“Decorated with Gold and Silver” exhibition leads me to learn more about the Chinese culture.

I went to visit the new Exhibition at Textile Research Center -Leiden “Decorated with Gold and Silver”. I recommend to visit it and to dive into the fascinating world of Silver and Gold embroidery and garment accessories. Here you can see an interesting video about this exhibition where the director of  TRC-Leiden, Gillian Volgelsang-Eastwood explains a few of the pieces showcased in the exhibition.

To design the Chinese kissing couple I’ve been focused on the Cheongsam or Qi-Pao as the traditional Chinese garment. In this exhibition I saw 3 beautiful Chinese head coverings which belong to other type of traditional garments. Finding out about their  origin has made me more curious about the origin of Chinese people living in the Netherlands.

China is recognized as a united multi-national state, formed of 56 ethnic groups starting with 91.59% are Han Chinese and 8.41% are the 55 ethnic groups (National Chinese Population Census of 2000). According to the Dutch Central Statistics Bureau (CBS/2012), there are in  The Netherlands 80,198  Chinese from which approximately 52,000 have been born in China, Hong Kong, Macao and Taiwan. The other 28,000 are second generation.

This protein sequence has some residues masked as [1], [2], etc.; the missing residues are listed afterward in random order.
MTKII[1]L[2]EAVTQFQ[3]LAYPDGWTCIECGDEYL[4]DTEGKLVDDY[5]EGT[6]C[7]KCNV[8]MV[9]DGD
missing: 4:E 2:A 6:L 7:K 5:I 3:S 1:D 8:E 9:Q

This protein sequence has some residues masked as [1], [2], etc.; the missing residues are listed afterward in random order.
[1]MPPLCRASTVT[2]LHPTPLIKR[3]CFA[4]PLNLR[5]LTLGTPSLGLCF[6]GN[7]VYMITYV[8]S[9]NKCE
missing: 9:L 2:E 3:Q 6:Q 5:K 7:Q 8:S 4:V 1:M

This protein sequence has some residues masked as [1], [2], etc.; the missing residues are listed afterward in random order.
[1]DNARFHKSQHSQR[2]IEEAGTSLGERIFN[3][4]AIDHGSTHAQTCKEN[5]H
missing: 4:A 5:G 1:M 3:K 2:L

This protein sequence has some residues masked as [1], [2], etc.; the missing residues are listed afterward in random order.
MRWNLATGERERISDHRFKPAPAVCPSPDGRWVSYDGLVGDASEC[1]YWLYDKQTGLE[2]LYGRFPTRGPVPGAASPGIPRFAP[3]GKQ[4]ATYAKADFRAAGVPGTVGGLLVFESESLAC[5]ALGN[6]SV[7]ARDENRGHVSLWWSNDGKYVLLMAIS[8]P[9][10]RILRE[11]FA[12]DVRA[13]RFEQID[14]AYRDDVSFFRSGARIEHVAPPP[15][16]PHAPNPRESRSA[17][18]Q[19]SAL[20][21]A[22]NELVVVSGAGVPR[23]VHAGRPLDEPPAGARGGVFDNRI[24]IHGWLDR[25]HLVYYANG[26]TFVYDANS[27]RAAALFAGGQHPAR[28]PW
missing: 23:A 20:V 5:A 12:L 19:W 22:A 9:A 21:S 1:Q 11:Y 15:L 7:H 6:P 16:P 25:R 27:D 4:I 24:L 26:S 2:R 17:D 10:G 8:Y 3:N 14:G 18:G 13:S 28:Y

The three head coverings exhibited at TRC-Leiden are part of traditional garments belonging to the Han and Miao Chinese ethnic groups.



The first two pieces are made of woven and printed materials. They are decorated with applied objects such as beads, shells, braids, coins, chains and ribbons. They are very elaborate pieces, all made of cloth butterflies and birds and metal decorations which have been stitched on to the caps. These hats are associated with Han girls the ethnic group that forms the majority of mainland China.

The third head dress is made of aluminum and it is worn by Miao Chinese women. Miao Chinese is the largest of the minority groups in China.  Travel China Guide has published this video where you can see part of the lifestyle of Miao people and you can also see some women wearing this festive head covering.

This has been my learning trip today, from Amstelveen to Leiden, from Leiden to China and back to Holland. A small country made from different cultures.


-Gillian Vogelsang-Eastwood (2012) “Cover Your Head”, Textile Research Center.

-CBS, “Chinezen in Nederland in het eerste decennium van de 21ste eeuw”.